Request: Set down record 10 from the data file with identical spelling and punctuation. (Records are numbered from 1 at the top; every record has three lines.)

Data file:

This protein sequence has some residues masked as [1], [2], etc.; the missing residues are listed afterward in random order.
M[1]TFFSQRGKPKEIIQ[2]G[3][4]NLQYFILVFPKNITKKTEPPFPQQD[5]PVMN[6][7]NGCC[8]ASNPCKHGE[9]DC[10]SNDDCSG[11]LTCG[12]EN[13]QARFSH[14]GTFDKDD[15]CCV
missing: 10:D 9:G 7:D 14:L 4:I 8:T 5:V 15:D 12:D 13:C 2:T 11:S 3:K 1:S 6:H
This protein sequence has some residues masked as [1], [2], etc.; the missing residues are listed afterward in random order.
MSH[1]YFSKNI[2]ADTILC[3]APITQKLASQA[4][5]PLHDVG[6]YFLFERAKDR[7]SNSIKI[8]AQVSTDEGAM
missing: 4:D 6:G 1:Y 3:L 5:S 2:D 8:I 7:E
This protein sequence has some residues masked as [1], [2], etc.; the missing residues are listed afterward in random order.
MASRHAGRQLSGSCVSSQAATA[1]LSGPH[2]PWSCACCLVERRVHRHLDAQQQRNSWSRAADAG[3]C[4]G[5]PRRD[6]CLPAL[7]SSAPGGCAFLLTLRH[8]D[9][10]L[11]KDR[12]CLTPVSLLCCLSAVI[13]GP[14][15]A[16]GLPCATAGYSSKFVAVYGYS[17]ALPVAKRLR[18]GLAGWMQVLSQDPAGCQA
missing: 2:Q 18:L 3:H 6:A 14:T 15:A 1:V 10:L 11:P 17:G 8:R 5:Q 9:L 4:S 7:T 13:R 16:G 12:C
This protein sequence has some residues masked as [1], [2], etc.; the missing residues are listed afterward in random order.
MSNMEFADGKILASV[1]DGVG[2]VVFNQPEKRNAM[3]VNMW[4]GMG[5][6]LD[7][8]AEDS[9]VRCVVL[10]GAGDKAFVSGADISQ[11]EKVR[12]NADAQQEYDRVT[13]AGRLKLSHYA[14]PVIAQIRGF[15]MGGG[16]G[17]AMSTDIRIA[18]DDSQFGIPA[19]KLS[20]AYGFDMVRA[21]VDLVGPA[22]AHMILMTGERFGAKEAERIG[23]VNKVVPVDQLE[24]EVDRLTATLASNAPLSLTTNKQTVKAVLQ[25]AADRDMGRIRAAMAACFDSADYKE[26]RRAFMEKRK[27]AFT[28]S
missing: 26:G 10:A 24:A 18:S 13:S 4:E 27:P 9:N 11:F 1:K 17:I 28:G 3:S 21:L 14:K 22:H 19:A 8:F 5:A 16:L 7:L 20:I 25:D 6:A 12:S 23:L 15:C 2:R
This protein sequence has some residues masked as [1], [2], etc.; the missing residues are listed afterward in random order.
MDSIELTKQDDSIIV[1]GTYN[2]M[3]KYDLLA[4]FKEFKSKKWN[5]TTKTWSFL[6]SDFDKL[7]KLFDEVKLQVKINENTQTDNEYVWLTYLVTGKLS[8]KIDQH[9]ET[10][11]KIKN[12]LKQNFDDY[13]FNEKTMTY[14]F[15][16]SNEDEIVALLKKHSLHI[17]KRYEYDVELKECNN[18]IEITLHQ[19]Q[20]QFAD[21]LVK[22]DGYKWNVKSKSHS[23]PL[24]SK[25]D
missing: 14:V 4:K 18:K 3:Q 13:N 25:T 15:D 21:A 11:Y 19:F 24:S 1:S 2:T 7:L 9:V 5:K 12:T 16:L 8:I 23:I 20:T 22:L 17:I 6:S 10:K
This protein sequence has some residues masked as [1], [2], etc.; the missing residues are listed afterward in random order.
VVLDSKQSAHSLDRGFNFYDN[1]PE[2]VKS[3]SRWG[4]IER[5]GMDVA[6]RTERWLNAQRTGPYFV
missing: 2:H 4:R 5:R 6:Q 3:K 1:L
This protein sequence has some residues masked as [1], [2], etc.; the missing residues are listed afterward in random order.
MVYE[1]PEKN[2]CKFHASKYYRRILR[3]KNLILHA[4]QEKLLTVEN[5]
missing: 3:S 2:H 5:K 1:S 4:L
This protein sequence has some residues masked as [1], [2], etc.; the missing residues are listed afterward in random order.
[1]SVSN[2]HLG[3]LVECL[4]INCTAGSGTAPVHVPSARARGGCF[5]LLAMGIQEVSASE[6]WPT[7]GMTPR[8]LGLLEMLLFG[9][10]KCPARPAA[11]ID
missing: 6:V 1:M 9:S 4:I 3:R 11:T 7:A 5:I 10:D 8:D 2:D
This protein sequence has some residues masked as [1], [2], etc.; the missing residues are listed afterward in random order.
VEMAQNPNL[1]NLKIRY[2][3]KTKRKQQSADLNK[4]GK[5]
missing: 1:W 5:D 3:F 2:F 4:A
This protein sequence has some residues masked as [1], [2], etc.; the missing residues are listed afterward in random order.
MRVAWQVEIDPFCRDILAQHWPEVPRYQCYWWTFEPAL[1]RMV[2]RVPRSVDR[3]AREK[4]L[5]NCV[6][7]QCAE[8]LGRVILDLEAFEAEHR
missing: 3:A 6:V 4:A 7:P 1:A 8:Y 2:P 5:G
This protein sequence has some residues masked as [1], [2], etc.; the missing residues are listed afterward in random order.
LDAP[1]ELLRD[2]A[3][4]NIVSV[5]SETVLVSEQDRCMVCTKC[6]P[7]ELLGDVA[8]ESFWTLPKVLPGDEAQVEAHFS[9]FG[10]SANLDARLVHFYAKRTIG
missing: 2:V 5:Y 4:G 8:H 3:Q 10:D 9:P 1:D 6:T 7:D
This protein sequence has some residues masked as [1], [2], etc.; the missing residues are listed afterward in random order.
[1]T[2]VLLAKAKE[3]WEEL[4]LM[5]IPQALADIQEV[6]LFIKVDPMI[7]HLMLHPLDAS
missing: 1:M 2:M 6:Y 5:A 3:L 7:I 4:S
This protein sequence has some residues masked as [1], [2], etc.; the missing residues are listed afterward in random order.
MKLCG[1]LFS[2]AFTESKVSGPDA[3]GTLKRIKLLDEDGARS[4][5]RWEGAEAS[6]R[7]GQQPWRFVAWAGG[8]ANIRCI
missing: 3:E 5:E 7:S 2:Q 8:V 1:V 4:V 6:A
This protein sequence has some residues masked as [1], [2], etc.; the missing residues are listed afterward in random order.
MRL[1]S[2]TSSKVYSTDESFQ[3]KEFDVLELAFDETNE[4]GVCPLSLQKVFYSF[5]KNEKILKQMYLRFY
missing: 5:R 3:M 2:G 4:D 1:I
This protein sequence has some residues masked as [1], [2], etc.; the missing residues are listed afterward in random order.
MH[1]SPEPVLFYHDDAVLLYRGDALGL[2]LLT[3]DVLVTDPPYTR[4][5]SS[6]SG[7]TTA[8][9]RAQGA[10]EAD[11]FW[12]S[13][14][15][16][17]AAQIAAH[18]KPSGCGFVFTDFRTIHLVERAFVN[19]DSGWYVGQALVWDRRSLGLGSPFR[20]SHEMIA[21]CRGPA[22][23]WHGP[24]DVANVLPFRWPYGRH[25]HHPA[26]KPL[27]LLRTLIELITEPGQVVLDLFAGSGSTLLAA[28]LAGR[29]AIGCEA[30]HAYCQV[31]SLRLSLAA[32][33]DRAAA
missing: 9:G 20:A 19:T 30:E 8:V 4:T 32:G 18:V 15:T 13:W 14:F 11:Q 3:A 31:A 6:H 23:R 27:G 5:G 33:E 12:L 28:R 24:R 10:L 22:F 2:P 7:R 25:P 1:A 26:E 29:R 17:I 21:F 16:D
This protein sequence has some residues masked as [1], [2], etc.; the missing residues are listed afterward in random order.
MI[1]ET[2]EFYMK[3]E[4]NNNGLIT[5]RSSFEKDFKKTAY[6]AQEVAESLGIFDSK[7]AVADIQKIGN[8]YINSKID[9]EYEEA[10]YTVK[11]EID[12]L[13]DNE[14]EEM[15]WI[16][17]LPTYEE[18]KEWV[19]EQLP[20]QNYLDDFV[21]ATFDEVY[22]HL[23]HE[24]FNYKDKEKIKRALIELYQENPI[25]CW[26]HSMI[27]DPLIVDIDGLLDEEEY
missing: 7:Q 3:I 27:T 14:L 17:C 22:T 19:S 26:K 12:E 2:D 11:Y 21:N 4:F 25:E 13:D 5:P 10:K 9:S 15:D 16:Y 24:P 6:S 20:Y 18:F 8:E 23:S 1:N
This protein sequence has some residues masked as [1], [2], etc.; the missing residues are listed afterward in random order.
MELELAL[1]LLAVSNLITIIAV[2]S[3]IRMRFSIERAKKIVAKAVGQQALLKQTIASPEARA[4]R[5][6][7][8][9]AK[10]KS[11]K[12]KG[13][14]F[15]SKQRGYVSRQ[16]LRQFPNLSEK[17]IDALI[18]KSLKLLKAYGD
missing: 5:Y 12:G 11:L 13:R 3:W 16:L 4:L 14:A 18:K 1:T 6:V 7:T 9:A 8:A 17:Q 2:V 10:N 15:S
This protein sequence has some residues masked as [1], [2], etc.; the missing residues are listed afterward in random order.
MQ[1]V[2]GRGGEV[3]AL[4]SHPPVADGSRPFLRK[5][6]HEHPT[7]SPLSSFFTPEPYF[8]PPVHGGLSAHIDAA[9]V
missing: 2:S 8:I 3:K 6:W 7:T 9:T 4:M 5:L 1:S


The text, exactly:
This protein sequence has some residues masked as [1], [2], etc.; the missing residues are listed afterward in random order.
MRVAWQVEIDPFCRDILAQHWPEVPRYQCYWWTFEPAL[1]RMV[2]RVPRSVDR[3]AREK[4]L[5]NCV[6][7]QCAE[8]LGRVILDLEAFEAEHR
missing: 3:A 6:V 4:A 7:P 1:A 8:Y 2:P 5:G